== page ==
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Wednesday, 2 May, 2001, 00:54 GMT 01:54 UK
Analysis: Bush's missile defence sales pitch
A missile defence test
The missile defence system faces several technical hurdles
By Washington Correspondent Rob Watson

President Bush has begun in earnest his sales pitch to America and the rest of the world for missile defence. The sales patter was familiar.

George W Bush: "Today's world requires a new policy"
That missile defence is needed to protect the US and its allies from rogue states, and that the 1972 treaty banning such systems was an outdated relic of the cold war, which had to go.

"We need a new framework that allows us to build missile defences to counter the different threats of today's world. To do so, we must move beyond the constraints of the 30-year-old ABM treaty," Mr Bush said.

"This treaty does not recognise the present or point us to the future. It enshrines the past. No treaty that prevents us from addressing today's threats, that prohibits us from pursuing promising technology to defend ourselves, our friends and our allies is in our interests or in the interests of world peace."

I am concerned that missile defence... could become a substitute almost for discussion and international diplomacy

Democratic Congressman Neil Abercrombie
But in a clear nod to sceptical allies in Europe and outright opponents such as Russia and China, the president promised to listen to their concerns.

"Today's world requires a new policy: A broad strategy of active non-proliferation, counter-proliferation and defences. We must work together with other like-minded nations to deny weapons of terror from those seeking to acquire them," Mr Bush said.

In the US, missile defence has strong support from most Republicans, but some Democrats, like Congressman Neil Abercrombie from the state of Hawaii, are worried it may replace good old-fashioned diplomacy.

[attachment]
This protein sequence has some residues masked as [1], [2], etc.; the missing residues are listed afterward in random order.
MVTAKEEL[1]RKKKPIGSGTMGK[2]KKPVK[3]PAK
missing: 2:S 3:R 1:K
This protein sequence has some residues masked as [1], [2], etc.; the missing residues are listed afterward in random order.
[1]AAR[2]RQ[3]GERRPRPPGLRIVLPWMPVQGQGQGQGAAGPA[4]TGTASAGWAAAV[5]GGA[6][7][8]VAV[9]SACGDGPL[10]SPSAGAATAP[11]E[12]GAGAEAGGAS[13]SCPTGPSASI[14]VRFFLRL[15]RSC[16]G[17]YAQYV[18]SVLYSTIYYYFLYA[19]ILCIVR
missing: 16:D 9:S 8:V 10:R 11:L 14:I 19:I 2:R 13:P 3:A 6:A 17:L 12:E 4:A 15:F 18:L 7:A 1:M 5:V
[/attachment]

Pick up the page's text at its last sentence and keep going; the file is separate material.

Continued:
"I am concerned that missile defence... could become a substitute almost for discussion and international diplomacy, the kinds of things that could actually reduce tensions, he said.

Diplomatic hurdles

Technologically, this is all some way off.

The US has not decided on precisely what kind of system to use to try to stop incoming missiles and research is still in its early stages.
Patriot anti-missile system
The system will face more diplomatic hurdles than technical challenges

Michael O'Hanlon, who has just written a book on missile defence, believes it is feasible, but warns it may not be as effective as some would like.

"On the test range, we will ultimately do very well pretty well. It may take two years. It may take five years, but we will be able to hit a bullet with a bullet or otherwise shoot down a threat," he said.

"The question then becomes what can the potential enemy do by way of a counter-measure to defeat the defence."

But the biggest problem is likely to be diplomatic, not technical, according to Christopher Hellman of the Centre for Defence Information.

"Our European allies remain very concerned about development of the system, particularly if it's going to be one that violates the 1972 Anti-Ballistic Missile treaty, which Europe considers to be the cornerstone of all international arms controls agreements," he said.

"With respect to the Chinese and the Russians, I believe that the United States would deploy a national missile defence regardless of their opposition to the programme," he added.

In a polite way, George W Bush has now effectively said just that, that missile defence is going to happen, preferably with international support, but even without it.

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20 Feb 01 | Sci/Tech
'Star Wars' makes a comeback
01 May 01 | Americas
Bush's missile defence diplomacy
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